Turkey to extend Syria intervention mandate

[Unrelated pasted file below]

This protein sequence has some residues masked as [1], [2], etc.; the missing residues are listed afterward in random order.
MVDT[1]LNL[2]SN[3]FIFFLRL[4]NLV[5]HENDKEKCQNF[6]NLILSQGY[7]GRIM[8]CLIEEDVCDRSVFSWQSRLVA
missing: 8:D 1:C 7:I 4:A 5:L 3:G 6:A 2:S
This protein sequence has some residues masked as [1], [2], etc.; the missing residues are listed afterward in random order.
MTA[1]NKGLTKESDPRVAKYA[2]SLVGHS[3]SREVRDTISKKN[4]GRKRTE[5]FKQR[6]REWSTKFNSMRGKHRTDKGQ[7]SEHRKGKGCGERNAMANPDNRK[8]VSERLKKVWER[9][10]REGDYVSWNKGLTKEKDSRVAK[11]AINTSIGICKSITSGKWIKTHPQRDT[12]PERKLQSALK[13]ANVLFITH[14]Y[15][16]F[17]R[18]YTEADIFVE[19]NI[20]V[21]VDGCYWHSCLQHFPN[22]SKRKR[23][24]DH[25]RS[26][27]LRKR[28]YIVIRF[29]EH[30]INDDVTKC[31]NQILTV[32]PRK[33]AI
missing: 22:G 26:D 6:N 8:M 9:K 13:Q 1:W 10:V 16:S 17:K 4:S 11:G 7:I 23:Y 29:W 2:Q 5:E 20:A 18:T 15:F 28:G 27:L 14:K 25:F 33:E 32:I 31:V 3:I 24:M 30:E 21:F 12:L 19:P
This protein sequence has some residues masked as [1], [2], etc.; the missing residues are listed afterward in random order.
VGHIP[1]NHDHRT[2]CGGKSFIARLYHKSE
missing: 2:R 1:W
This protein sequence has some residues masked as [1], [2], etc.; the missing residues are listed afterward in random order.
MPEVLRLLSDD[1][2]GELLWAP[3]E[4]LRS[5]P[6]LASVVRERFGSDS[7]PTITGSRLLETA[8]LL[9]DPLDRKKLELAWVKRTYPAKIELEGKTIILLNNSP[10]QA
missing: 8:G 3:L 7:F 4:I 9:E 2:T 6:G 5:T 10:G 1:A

The Turkish government is seeking to extend a mandate authorizing it to send troops into Syria if Turkey comes under chemical attack from its Arab neighbor. However, Syria has denied ever having used chemical weapons or having plans to use such weapons in the future. Damascus says the chemical attacks which took place inside Syria were actually carried out by foreign-backed insurgents fighting the army. The countries the Syrian Foreign Minister was referring to are Saudi Arabia, Qatar, the United States and Turkey itself. Many believe that the intervention mandate is nothing but a pretext to pressure the Syrian government. Nevertheless, the Turkish government has been one of the most outspoken countries calling for a military strike on its neighbor Syria. This is while an opinion poll shows 72% of the Turkish people oppose any war on Syria. As the Turkish government presses ahead with what here call Ankara's wrong policy towards Syria, protests have flared up in the Turkish cities of Gaziantep, Izmir and Hatay. Large numbers of people took to the streets in the cities saying no to war and calling for the U-S to stop causing bloodshed throughout the region. The Turkish government mandate is expected to be renewed in the Turkish Parliament on Friday. But many analysts claim the decision to send troops to the border will only mean more bloodshed, especially given the recent U.S. reluctance on any offensive in Syria. Many believe the mandate is a indication that Turkey might end up doing their dirty work.

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